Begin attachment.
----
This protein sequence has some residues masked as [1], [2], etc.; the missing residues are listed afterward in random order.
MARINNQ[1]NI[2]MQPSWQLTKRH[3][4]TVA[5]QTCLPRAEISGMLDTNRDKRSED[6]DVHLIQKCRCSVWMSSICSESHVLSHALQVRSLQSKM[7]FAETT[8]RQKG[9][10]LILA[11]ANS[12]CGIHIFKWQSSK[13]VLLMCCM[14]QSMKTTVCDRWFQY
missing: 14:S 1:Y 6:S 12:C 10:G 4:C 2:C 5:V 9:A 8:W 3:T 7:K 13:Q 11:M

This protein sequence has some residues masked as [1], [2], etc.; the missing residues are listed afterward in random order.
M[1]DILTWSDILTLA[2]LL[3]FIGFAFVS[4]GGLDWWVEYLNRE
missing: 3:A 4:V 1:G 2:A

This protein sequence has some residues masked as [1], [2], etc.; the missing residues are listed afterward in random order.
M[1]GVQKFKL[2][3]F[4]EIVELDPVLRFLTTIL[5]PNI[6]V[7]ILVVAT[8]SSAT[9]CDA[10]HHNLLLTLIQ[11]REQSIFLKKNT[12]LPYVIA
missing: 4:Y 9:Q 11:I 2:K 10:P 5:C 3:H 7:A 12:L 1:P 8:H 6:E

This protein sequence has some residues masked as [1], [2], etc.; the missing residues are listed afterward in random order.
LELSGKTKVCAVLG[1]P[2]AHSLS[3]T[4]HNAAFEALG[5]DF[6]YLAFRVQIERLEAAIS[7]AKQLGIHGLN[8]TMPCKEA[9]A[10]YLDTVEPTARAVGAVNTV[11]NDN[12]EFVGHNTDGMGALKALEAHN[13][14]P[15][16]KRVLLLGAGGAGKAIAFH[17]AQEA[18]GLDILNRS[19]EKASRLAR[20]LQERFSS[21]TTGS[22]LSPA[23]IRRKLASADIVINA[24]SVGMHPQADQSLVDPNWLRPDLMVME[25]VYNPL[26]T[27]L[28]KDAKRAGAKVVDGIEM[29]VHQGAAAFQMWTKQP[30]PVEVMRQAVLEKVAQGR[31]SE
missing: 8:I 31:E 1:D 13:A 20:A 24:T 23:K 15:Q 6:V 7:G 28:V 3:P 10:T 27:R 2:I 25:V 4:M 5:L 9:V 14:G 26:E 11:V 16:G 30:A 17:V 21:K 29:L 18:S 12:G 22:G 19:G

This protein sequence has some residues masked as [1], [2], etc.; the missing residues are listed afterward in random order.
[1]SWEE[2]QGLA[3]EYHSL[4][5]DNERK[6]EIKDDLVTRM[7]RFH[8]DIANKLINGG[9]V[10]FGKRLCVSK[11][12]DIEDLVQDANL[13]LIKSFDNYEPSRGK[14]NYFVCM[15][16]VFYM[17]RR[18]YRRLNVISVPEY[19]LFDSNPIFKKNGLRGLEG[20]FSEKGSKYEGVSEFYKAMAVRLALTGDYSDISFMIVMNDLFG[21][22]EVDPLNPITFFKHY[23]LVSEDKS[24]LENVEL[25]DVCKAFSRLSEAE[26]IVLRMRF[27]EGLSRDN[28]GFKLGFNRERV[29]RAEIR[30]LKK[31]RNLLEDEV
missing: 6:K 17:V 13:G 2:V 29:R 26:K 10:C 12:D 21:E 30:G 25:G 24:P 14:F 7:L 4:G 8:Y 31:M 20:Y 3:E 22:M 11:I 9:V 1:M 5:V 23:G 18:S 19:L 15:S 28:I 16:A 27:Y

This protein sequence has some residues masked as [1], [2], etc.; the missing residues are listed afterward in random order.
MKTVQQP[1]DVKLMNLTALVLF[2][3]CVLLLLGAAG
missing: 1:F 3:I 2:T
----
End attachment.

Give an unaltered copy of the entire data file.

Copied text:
This protein sequence has some residues masked as [1], [2], etc.; the missing residues are listed afterward in random order.
MARINNQ[1]NI[2]MQPSWQLTKRH[3][4]TVA[5]QTCLPRAEISGMLDTNRDKRSED[6]DVHLIQKCRCSVWMSSICSESHVLSHALQVRSLQSKM[7]FAETT[8]RQKG[9][10]LILA[11]ANS[12]CGIHIFKWQSSK[13]VLLMCCM[14]QSMKTTVCDRWFQY
missing: 14:S 1:Y 6:S 12:C 10:G 4:C 2:C 5:V 9:A 8:W 3:T 7:K 13:Q 11:M

This protein sequence has some residues masked as [1], [2], etc.; the missing residues are listed afterward in random order.
M[1]DILTWSDILTLA[2]LL[3]FIGFAFVS[4]GGLDWWVEYLNRE
missing: 3:A 4:V 1:G 2:A

This protein sequence has some residues masked as [1], [2], etc.; the missing residues are listed afterward in random order.
M[1]GVQKFKL[2][3]F[4]EIVELDPVLRFLTTIL[5]PNI[6]V[7]ILVVAT[8]SSAT[9]CDA[10]HHNLLLTLIQ[11]REQSIFLKKNT[12]LPYVIA
missing: 4:Y 9:Q 11:I 2:K 10:P 5:C 3:H 7:A 12:L 1:P 8:H 6:E

This protein sequence has some residues masked as [1], [2], etc.; the missing residues are listed afterward in random order.
LELSGKTKVCAVLG[1]P[2]AHSLS[3]T[4]HNAAFEALG[5]DF[6]YLAFRVQIERLEAAIS[7]AKQLGIHGLN[8]TMPCKEA[9]A[10]YLDTVEPTARAVGAVNTV[11]NDN[12]EFVGHNTDGMGALKALEAHN[13][14]P[15][16]KRVLLLGAGGAGKAIAFH[17]AQEA[18]GLDILNRS[19]EKASRLAR[20]LQERFSS[21]TTGS[22]LSPA[23]IRRKLASADIVINA[24]SVGMHPQADQSLVDPNWLRPDLMVME[25]VYNPL[26]T[27]L[28]KDAKRAGAKVVDGIEM[29]VHQGAAAFQMWTKQP[30]PVEVMRQAVLEKVAQGR[31]SE
missing: 8:I 31:E 1:D 13:A 20:A 24:T 23:K 15:Q 6:V 7:G 28:V 3:P 10:T 27:R 2:I 25:V 4:M 5:L 9:V 14:G 26:E 11:V 16:G 30:A 17:V 21:K 29:L 18:S 12:G 22:G 19:G

This protein sequence has some residues masked as [1], [2], etc.; the missing residues are listed afterward in random order.
[1]SWEE[2]QGLA[3]EYHSL[4][5]DNERK[6]EIKDDLVTRM[7]RFH[8]DIANKLINGG[9]V[10]FGKRLCVSK[11][12]DIEDLVQDANL[13]LIKSFDNYEPSRGK[14]NYFVCM[15][16]VFYM[17]RR[18]YRRLNVISVPEY[19]LFDSNPIFKKNGLRGLEG[20]FSEKGSKYEGVSEFYKAMAVRLALTGDYSDISFMIVMNDLFG[21][22]EVDPLNPITFFKHY[23]LVSEDKS[24]LENVEL[25]DVCKAFSRLSEAE[26]IVLRMRF[27]EGLSRDN[28]GFKLGFNRERV[29]RAEIR[30]LKK[31]RNLLEDEV
missing: 6:K 17:V 13:G 2:V 29:R 26:K 10:C 12:D 21:E 30:G 25:G 24:P 14:F 7:L 4:G 8:Y 31:M 20:Y 3:E 22:M 11:I 9:V 1:M 5:V 23:G 18:S 19:L 15:S 28:I 16:A 27:Y

This protein sequence has some residues masked as [1], [2], etc.; the missing residues are listed afterward in random order.
MKTVQQP[1]DVKLMNLTALVLF[2][3]CVLLLLGAAG
missing: 1:F 3:I 2:T